After the Eagle Creek Fire tore through the Gorge, some people are worried the same thing could happen in Forest Park.
“We were just all holding our breath and really scared,” said George Milne about the Eagle Creek Fire.
Milne is a member of the Trails Club of Oregon. Besides having a love for the Columbia River Gorge, he said the club also owns private property there.
“We lost a good number of our trees and we lost, well, two main buildings and three or four other structures,” Milne said.
Experiencing the devastating effects of the Eagle Creek Fire first-hand, he said he now thinks of another place he holds dear to his heart.
“After that fire, Eagle Creek, I realized lack of access to get in and stop a fire before it gets out of control is what happened in the Gorge and that could happen easily in Forest Park,” he said.
Milne claims Forest Park fire lanes have slowly deteriorated over the years.
“The fire lanes have changed in the fact that they’ve grown over,” he said. “Those aren’t paved roads. They’re dirt roads. And if they tried to take even a pickup-size fire rig in there, they’re going to have a lot of problems.”
On Wednesday, Milne said he and others plan to address City Council. He said one of the things they will discuss is the Forest Park fire lanes.
“We learned a lesson in Eagle Creek and I would just be devastated if we had something like that in the West Hills,” he said.
A spokesperson for Portland Fire & Rescue said the fire lanes are a great tool that give them better access to Forest Park in case of a wildfire.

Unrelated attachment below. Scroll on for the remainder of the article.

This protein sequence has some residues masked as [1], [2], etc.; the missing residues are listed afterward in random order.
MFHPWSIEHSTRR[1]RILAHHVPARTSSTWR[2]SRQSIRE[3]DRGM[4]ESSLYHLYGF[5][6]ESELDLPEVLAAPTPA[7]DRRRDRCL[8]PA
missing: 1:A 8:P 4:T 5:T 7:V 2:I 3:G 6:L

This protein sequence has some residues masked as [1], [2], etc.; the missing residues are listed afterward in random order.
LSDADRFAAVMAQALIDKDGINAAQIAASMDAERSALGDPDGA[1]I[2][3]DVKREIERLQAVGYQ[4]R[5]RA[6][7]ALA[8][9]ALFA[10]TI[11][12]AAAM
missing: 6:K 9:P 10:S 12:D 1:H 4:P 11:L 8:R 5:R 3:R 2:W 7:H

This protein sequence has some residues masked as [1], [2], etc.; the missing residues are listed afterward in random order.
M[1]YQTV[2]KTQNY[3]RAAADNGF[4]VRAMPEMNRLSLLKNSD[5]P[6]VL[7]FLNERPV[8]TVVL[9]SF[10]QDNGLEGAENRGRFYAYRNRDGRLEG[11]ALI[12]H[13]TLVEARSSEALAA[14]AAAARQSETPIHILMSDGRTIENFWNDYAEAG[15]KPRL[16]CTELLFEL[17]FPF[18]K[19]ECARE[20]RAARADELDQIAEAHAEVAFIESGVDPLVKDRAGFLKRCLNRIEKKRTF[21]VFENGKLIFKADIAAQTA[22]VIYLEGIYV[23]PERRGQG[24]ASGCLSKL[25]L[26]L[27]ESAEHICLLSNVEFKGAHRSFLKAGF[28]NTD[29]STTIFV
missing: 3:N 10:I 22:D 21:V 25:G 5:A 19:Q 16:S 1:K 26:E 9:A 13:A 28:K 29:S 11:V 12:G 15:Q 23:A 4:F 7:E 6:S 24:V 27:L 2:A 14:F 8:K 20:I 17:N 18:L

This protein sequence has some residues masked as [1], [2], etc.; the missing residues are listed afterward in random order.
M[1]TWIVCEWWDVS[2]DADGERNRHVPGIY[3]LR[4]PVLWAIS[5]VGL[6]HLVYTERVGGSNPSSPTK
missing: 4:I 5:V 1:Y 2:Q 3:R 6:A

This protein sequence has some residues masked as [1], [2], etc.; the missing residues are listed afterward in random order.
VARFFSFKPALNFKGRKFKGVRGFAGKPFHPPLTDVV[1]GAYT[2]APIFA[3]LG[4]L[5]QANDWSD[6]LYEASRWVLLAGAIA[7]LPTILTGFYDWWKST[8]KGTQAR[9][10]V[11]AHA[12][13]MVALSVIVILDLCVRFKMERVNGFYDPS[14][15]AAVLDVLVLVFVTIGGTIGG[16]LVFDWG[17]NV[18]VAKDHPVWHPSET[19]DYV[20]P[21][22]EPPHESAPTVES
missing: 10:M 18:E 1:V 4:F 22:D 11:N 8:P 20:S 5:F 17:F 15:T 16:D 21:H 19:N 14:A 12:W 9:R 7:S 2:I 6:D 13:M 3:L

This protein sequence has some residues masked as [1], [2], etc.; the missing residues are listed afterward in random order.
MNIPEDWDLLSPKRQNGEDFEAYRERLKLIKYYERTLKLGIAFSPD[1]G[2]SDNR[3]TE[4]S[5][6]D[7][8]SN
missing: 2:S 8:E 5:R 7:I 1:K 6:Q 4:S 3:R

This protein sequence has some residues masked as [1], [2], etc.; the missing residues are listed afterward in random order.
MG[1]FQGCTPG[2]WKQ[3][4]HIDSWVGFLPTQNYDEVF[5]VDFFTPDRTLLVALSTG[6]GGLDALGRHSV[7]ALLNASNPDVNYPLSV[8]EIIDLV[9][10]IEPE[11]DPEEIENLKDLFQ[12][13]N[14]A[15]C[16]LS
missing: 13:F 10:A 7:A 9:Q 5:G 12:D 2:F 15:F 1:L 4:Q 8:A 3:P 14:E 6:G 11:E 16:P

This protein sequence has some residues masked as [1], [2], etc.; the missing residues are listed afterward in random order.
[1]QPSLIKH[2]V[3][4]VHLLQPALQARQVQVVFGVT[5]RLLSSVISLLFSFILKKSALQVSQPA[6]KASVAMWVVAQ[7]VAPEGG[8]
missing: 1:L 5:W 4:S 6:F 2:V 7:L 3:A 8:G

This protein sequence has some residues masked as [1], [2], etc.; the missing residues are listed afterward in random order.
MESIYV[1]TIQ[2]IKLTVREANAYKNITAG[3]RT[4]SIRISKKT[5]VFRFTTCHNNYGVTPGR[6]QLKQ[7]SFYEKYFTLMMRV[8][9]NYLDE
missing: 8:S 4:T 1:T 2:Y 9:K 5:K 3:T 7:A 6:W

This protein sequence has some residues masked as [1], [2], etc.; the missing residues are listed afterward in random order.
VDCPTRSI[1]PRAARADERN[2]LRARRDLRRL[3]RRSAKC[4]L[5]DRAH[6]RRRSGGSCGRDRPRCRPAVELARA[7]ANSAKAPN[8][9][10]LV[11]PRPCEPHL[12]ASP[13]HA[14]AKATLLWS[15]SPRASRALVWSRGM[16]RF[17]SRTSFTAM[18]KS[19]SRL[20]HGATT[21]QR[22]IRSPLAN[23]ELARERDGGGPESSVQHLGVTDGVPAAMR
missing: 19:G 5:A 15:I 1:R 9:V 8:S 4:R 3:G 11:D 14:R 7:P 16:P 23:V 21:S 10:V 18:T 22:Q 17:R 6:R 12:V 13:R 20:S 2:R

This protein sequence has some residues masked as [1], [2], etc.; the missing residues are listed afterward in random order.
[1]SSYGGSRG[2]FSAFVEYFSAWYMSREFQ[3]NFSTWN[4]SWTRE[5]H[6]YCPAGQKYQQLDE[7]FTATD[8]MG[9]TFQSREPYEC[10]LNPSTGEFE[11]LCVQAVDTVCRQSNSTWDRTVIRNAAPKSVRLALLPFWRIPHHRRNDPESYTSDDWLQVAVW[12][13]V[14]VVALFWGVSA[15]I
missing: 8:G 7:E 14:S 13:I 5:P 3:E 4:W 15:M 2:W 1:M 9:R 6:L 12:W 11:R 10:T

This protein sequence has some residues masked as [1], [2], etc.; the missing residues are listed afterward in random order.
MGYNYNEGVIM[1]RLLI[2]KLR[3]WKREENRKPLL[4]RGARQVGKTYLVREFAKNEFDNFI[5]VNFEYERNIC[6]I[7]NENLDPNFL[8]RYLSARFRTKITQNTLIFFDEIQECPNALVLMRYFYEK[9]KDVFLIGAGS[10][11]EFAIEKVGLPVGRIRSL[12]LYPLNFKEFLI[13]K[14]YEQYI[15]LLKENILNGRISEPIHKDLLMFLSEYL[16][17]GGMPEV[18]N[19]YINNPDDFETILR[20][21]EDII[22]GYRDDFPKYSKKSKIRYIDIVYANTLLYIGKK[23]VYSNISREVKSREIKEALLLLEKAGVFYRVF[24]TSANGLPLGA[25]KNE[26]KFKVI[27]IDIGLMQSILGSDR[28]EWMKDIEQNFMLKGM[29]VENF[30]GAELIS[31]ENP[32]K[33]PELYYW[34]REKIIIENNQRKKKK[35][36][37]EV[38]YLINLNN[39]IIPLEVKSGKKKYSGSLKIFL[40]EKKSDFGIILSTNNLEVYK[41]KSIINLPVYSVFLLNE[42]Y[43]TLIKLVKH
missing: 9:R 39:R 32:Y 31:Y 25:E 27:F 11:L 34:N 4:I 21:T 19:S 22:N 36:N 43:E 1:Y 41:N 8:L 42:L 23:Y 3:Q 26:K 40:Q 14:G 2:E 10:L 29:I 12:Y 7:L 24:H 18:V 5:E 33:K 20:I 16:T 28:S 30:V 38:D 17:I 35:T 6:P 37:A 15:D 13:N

He said they regularly take four-wheelers on the fire lanes during the summer to make sure there is no storm damage or debris in the way. If they notice any problem, he said they then let Portland Parks & Recreation know about it.
FOX 12 also reached out to Portland Parks. A spokesperson provided a written statement. Currently in Forest Park, PP&R manages fire lanes through regular maintenance to clear any downed trees and remove overhanging vegetation from the access corridor. Standards for access have been developed through our regular communication and ongoing partnership with Portland Fire& Rescue. Both agencies meet at least twice yearly to review communication protocol, mapping needs and any maintenance concerns. Additionally, both PP&R and the Bureau of Environmental Services have been investing in the replacement of culverts along Leif Erickson, a very popular 11-mile interior park road used for maintenance and emergency access when needed (as well as for recreation). In 2018, three critical but failing culverts will be replaced, addressing water quality concerns and improving road stability. Copyright 2018 KPTV-KPDX Broadcasting Corporation. All rights reserved.